David W. Edgington
April 1990, Routledge
As more Japanese companies move overseas, international business interest is focused on their operations in host countries. Since 1957 Japan has been investing heavily in Australia, and now that Japan is making headway in other parts of the world, including the UK and the USA, government and business in those countries have much to learn from the Australian experience.
The first comprehensive study of post-war Japanese transnational corporations in Australia, this book gives invaluable insights into the particular characteristics of Japanese overseas investment. It looks at how, shy, and where Japanese corporations have set up their business activities in Australia, focusing on the economic, political, and geographic factors shaping their operations. It deals with all the major aspects of Japanese investment in Australia from the 1957 Australia-Japan Commerce Agreement to the sharp strengthening of the yen (endaka) at the end of 1985 and presents case-studies of Japanese trading companies, manufacturing companies, banks, and financial institutions. As well as highlighting the essential differences that separate the Japanese transnational corporations from those of the UK and the USA, the study gives new theoretical insights into the complex behavior of Japanese corporations in their host countries.
Philip Shapira, Ian Masser, David W. Edgington
Dec 31 1994, Liverpool Univ Press
This book brings together a series of contributions which examine the processes of contemporary city development and urban and regional planning in Japan. A central theme of the book is to consider, from a range of perspectives and situations, the role, policies, methods, and effectiveness of planning in guiding city development in Japan and in addressing present and emerging urban issues. Areas of particular concern include inner-city development, the urban periphery, the institutional and regulatory context of planning, and planning for urban and regional economic and technological change. In many instances, the book draws parallels between Japan’s urban experience and planning approach with those of Europe and North America. Earlier versions of all but two of the chapters were published in issues of the Town Planning Review, but not only does the book have the value of bringing these contributions together in one volume, it has also allowed the authors to make major revisions updating their work and incorporating new developments. The editors have contributed to a substantial, reflective introductory chapter and have also included a chronology of Japanese planning legislation and an annotated guide to selected English-language literature on Japanese urban and regional planning.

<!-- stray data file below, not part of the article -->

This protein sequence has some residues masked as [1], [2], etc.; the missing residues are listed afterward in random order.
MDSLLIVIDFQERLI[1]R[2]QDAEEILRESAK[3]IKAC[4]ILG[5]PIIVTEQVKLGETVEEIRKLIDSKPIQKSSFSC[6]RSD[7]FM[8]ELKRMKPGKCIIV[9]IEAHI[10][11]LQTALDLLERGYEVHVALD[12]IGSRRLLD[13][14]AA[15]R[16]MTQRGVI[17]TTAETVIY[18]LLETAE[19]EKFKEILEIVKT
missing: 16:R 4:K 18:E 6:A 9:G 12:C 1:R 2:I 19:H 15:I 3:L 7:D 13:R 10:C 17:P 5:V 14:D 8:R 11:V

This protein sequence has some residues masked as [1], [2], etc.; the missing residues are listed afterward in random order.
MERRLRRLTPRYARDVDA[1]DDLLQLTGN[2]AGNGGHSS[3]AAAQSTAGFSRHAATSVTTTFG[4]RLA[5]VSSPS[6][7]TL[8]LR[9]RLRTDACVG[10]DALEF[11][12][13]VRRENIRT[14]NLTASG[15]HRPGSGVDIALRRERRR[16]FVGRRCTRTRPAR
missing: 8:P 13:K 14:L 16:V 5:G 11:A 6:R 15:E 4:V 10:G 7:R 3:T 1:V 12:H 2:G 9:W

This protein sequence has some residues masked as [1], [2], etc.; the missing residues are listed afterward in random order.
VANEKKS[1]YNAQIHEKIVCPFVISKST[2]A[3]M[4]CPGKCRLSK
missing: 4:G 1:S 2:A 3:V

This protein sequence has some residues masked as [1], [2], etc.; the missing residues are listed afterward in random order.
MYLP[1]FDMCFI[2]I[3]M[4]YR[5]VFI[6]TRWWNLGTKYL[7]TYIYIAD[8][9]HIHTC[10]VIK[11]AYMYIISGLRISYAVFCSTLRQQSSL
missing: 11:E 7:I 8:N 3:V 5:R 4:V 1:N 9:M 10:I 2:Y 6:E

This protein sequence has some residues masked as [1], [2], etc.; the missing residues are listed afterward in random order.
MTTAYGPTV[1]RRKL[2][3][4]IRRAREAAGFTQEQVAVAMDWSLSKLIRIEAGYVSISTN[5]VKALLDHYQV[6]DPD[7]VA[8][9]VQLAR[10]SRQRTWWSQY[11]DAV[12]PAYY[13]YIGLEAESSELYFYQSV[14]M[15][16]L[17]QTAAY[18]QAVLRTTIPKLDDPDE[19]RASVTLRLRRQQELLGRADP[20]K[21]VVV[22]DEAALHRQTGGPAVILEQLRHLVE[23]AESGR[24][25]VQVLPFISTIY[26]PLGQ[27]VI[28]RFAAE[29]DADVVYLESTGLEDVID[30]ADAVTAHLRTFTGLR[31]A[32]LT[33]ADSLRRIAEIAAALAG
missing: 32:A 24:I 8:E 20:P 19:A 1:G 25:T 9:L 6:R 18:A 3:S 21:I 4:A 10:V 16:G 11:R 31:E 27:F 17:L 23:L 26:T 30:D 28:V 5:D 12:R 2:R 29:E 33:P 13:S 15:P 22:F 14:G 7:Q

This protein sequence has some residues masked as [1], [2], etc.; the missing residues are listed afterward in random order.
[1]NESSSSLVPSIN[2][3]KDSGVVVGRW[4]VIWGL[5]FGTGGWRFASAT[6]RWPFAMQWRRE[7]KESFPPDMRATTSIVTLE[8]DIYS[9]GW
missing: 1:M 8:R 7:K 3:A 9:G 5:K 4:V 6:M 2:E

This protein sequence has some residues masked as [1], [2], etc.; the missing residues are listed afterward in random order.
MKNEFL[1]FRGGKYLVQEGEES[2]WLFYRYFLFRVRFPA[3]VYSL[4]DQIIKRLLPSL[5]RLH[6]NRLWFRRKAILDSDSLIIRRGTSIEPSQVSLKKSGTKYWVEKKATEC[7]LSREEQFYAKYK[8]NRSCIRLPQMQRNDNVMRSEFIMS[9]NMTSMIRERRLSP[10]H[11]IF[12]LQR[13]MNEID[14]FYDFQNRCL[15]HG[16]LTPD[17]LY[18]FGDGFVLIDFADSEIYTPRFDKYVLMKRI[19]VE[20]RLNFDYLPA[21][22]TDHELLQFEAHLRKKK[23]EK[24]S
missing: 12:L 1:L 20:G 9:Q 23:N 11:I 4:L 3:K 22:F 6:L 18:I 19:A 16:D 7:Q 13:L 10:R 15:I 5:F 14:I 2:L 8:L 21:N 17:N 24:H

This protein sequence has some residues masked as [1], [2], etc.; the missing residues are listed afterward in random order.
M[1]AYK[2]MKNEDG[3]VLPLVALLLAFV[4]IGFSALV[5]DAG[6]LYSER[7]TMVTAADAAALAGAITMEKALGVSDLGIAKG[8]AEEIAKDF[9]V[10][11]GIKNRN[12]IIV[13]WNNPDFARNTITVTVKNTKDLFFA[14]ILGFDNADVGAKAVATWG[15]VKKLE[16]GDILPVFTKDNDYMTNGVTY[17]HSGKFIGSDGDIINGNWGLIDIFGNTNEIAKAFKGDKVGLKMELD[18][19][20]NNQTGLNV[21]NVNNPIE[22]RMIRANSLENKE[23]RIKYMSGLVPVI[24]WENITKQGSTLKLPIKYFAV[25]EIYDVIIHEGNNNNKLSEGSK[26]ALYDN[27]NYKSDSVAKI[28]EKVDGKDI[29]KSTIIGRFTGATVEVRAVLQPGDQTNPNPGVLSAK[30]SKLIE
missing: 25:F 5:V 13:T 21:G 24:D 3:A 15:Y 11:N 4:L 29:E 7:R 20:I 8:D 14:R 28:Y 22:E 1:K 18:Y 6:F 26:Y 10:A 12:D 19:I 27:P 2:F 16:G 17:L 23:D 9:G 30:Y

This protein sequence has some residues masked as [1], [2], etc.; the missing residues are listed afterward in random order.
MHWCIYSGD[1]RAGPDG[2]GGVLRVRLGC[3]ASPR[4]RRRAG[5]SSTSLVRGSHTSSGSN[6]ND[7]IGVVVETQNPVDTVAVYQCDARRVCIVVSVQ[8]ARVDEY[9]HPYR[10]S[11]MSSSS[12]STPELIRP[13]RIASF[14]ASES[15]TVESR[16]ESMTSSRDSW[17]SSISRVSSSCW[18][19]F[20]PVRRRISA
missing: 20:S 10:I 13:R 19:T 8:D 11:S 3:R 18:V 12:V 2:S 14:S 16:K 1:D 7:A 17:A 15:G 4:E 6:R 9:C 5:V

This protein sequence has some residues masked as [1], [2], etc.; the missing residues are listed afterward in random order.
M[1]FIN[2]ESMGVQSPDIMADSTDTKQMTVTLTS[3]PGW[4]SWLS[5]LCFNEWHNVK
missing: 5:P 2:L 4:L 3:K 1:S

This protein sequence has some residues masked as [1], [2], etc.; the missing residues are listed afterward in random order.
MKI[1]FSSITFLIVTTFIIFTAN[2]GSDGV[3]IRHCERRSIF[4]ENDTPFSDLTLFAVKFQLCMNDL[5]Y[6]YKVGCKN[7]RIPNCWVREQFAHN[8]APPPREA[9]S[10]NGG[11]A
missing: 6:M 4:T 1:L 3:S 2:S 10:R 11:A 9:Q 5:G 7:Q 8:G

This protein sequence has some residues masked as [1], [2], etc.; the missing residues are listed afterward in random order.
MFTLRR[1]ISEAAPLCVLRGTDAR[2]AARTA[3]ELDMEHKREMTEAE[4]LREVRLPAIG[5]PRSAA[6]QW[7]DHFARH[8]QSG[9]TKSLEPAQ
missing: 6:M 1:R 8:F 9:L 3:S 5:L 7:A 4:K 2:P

While the main aim of the book is to provide a detailed interpretation of current urban planning issues and policies in Japan, the chapters also provide a foundation for understanding how Japanese city planning may evolve in the future.
Keizo Nagatani and David W. Edgington
April 1998, Avebury
Six members of the Centre for Japanese Research (CJR), an area unit of the Institute for Asian Research at the University of British Columbia, came together in 1989 to work on a common theme of sponsorship of the Japan Foundation. They were motivated by the fact that after over a century of cultural, economic and political interaction between the two regions, mutual misunderstandings or perception gaps remain deep and wide and by the belief that highlighting these differences, as they manifest in diverse areas and manners, might potentially contribute to a better understanding, if not an immediate narrowing, of the gaps. The six essays contained in this volume are the products of such group efforts. Three authors are Westerners and the remaining three are Japanese by origin. By speciality, they represent modern Japanese literature, cultural anthropology, art history, political science, economics and geography.
David W. Edgington, Antonio L. Fernandez , Claudia Hoshino